“On Oct. 21, a new Sinowal variant was submitted to Virustotal.com, which scans incoming files against nearly three dozen commercial anti-virus programs and maintains a historical record of those results. Only 10 out of 35 of those security programs – or 28.5 percent – identified it as such or even flagged it as suspicious.”
Very scary, but here are seven things you can do to protect yourself:
As always, constant vigilance is necessary on the Wild, Wild, Web.]]>
From: Google Adwords account [mailto:firstname.lastname@example.org]
Sent: Monday, September 29, 2008 8:52 PM
To: <potential victim>
Subject: Google Adwords Alert
Attention GOOGLE ADWORDS Customers!
For certain services, such as our advertising programs, we request 128-bit SSL security information which we maintain in encrypted form on secure servers.
We take appropriate security measures to protect against unauthorized access to our unauthorized alteration, disclosure or destruction of data.
Please download latest SSL protection certificate
Unprotected browsers will not be able to Log in after September 30, 2008
Sincerely, Genaro Escobar.
2008 Google Adwords, Developing new services.
Unsuspecting victims who click on the “Read more” link are taken to a malicious website where their machine is infected with a keylogger rootkit. The URL of the site varies, but is similar to this one:
Of course, the actual domain the person arrives at isn’t google.com, but, in this case, mekefri.com.
A good rundown on this attack can be found at: Digital Certificate Spammer Goes for Google Adwords]]>
US-CERT is aware of active attacks against linux-based computing infrastructures using compromised SSH keys. The attack appears to initially use stolen SSH keys to gain access to a system, and then uses local kernel exploits to gain root access. Once root access has been obtained, a rootkit known as “phalanx2″ is installed.
Phalanx2 appears to be a derivative of an older rootkit named “phalanx”. Phalanx2 and the support scripts within the rootkit, are configured to systematically steal SSH keys from the compromised system. These SSH keys are sent to the attackers, who then use them to try to compromise other sites and other systems of interest at the attacked site.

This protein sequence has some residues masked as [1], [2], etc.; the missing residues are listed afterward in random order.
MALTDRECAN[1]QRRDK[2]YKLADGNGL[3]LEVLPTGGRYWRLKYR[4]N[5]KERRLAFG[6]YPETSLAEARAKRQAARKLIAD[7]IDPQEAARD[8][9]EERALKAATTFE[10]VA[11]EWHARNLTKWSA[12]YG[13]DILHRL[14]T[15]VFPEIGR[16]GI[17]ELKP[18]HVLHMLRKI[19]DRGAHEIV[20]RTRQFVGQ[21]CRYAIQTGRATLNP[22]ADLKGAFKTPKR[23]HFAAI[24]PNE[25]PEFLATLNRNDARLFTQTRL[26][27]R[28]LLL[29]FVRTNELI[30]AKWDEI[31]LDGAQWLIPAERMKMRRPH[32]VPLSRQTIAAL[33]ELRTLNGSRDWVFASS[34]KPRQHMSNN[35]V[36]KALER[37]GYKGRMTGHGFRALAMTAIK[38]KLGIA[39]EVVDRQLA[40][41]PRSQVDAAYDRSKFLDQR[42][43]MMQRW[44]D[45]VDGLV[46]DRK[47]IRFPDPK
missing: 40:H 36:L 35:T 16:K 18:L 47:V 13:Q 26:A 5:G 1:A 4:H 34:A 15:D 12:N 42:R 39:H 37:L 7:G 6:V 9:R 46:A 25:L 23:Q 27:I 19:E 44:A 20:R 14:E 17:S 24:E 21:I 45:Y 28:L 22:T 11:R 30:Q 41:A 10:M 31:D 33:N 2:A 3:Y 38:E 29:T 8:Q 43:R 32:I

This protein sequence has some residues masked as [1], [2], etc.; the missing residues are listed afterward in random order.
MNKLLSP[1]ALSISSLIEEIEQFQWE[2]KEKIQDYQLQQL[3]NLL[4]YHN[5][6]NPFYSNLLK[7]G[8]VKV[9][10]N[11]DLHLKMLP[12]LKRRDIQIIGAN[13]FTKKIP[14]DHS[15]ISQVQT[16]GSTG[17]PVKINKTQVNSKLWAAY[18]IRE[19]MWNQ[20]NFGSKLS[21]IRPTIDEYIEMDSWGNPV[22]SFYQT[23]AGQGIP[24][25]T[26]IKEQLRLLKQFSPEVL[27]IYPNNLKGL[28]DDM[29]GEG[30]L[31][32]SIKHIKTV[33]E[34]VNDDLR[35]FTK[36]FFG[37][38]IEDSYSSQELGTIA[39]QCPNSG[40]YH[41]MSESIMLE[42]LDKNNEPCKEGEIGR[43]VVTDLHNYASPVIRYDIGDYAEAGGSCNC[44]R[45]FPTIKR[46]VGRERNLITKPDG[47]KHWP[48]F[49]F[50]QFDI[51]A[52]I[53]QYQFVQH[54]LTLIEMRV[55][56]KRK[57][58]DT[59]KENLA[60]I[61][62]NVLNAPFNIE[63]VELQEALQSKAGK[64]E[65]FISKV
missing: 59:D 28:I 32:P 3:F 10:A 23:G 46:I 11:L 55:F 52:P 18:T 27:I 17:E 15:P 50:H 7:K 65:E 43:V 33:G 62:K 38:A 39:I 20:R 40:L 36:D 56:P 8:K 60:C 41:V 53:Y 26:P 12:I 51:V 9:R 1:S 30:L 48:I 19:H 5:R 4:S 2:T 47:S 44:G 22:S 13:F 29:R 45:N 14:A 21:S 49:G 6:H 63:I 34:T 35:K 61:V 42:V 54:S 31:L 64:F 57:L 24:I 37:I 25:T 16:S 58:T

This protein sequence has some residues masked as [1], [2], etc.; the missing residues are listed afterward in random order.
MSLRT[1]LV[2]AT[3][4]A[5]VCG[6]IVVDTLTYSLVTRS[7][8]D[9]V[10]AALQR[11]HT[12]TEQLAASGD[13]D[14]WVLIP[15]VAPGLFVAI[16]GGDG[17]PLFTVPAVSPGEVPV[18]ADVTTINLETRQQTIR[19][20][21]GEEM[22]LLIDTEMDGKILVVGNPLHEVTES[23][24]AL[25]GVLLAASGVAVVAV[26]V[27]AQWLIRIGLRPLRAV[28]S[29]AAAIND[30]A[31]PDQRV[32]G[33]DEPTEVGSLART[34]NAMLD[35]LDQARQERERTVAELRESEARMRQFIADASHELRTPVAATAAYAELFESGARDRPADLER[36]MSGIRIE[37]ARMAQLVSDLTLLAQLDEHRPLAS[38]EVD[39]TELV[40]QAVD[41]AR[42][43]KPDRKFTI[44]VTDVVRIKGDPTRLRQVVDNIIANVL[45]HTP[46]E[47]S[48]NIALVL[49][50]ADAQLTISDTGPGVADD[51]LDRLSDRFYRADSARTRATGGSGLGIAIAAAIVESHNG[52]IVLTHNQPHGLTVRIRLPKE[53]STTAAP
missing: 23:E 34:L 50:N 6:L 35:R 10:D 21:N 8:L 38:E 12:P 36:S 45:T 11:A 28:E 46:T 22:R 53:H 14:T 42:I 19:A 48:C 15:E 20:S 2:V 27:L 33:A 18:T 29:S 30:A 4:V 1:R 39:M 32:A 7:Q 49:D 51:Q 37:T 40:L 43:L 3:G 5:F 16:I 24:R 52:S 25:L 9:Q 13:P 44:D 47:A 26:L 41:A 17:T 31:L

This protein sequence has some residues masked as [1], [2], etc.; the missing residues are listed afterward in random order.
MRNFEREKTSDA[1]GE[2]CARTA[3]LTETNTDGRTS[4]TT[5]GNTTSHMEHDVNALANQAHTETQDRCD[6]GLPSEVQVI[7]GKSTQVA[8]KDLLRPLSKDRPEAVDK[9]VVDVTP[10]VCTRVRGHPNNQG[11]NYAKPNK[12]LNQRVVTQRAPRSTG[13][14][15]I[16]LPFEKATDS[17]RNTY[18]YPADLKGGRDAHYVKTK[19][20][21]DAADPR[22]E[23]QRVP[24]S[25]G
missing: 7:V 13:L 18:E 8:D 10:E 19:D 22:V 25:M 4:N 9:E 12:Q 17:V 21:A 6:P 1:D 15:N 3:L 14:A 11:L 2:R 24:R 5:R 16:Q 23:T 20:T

For now, the attack is easily detected (though variants of the rootkit will likely change its behavior): The attack creates a directory “/etc/khubd.p2/” that is hidden from “ls,” but it can be entered with “cd /etc/khubd.p2″. Any directory named “khubd.p2,” regardless of its location, is hidden from “ls” but can be entered using “cd.” Additionally, “/dev/shm/” may contain files from the attack, so anything unusual in there is suspect. You can also try searching for hidden processes and checking the reference count in “/etc” against the number of directories shown by “ls”.
Check out the full article, “SSH Key-based Attacks” for complete details on risk mitigation and compromise response.]]>
CAN-SPAM did little to deter or eliminate spammers, and today the spam problem is even worse thanks to huge botnets run by organized cyber-crime syndicates. Phishing attacks are harder to detect and more frequent. Recently, I spent the better part of two days cleaning up the aftermath of a mass mailer worm infection for one of our clients; their email is still being blocked by some servers. In its September 2005 issue, Consumer Reports said, “One Third Of Net Users Damaged By Malware.” Considering that article is three years old, I’d wager that the number of infected computers has doubled since then.
In my job as a systems engineer for Connective Computing, Inc., I deal with the effects of malware nearly every day. My previous releases of this article, “Seven Steps to System Security – 2004″ , and “Eight Steps to System Security – 2005“, listed the field-proven steps I recommend to everyone I know. It’s been nearly three years since I published the last guide, but those eight steps haven’t changed much; they just need to be brought up to date, and a new step involving disabling scripting in the browser has been added. Computer users still haven’t learned safe surfing practices, however (will they ever?), and must modify their on-line behavior–particularly by applying the first step–for rest of these steps to be truly effective.
Did I mention these things are proven? They are. These are practices have been protecting computer users in homes and businesses for as long as I’ve been using them. This is free advice that’s really worth something:
While total immunity is impossible – new infections and variations on existing exploits appear daily – these nine steps will help prevent, catch, or clean 98 percent of the junkware out there. As for the other two percent – or if you are already badly infected – you’ll need to hire a geek like me.]]>
There’s no such thing as forgiveness in security; once a machine has been compromised, you can never be certain that it’s free of malware unless you completely wipe it out and start from scratch. Just because everything appears to be working properly after your “cleanup” doesn’t mean it is. Modern malware is designed to be tenacious and stealthy. Many malicious programs leave behind remnants of themselves even when good anti-malware software is able to take the venom out of them. Rootkit technology is becoming so sophisticated that normal means of detection don’t work as this article in The Register explains.
It’s a matter of trust; it’s also a security maxim. So without further ado, I present How to Secure Your Computer, Maxim #12:
Once a PC is infected with malware, you can’t trust it. The only way to restore trust is to wipe the hard drive clean and reload the operating system.